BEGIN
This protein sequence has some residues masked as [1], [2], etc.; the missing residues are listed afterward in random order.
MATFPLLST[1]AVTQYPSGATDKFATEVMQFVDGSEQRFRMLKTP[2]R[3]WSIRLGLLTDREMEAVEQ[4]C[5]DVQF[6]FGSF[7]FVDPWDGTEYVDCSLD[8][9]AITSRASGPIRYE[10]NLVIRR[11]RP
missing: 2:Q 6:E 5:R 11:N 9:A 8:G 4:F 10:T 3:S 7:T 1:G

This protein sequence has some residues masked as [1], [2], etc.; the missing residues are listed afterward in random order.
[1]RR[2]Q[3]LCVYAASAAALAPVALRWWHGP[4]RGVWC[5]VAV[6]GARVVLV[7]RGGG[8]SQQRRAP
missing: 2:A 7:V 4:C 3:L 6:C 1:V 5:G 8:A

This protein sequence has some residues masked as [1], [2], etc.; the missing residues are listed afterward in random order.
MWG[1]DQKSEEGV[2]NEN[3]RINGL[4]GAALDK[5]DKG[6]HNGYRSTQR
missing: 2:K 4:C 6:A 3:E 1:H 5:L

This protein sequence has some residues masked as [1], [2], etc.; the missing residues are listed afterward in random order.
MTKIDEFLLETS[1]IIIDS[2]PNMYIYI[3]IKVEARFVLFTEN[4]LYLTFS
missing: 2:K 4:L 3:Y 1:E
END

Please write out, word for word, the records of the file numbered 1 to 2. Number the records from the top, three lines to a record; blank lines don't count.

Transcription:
This protein sequence has some residues masked as [1], [2], etc.; the missing residues are listed afterward in random order.
MATFPLLST[1]AVTQYPSGATDKFATEVMQFVDGSEQRFRMLKTP[2]R[3]WSIRLGLLTDREMEAVEQ[4]C[5]DVQF[6]FGSF[7]FVDPWDGTEYVDCSLD[8][9]AITSRASGPIRYE[10]NLVIRR[11]RP
missing: 2:Q 6:E 5:R 11:N 9:A 8:G 4:F 10:T 3:S 7:T 1:G

This protein sequence has some residues masked as [1], [2], etc.; the missing residues are listed afterward in random order.
[1]RR[2]Q[3]LCVYAASAAALAPVALRWWHGP[4]RGVWC[5]VAV[6]GARVVLV[7]RGGG[8]SQQRRAP
missing: 2:A 7:V 4:C 3:L 6:C 1:V 5:G 8:A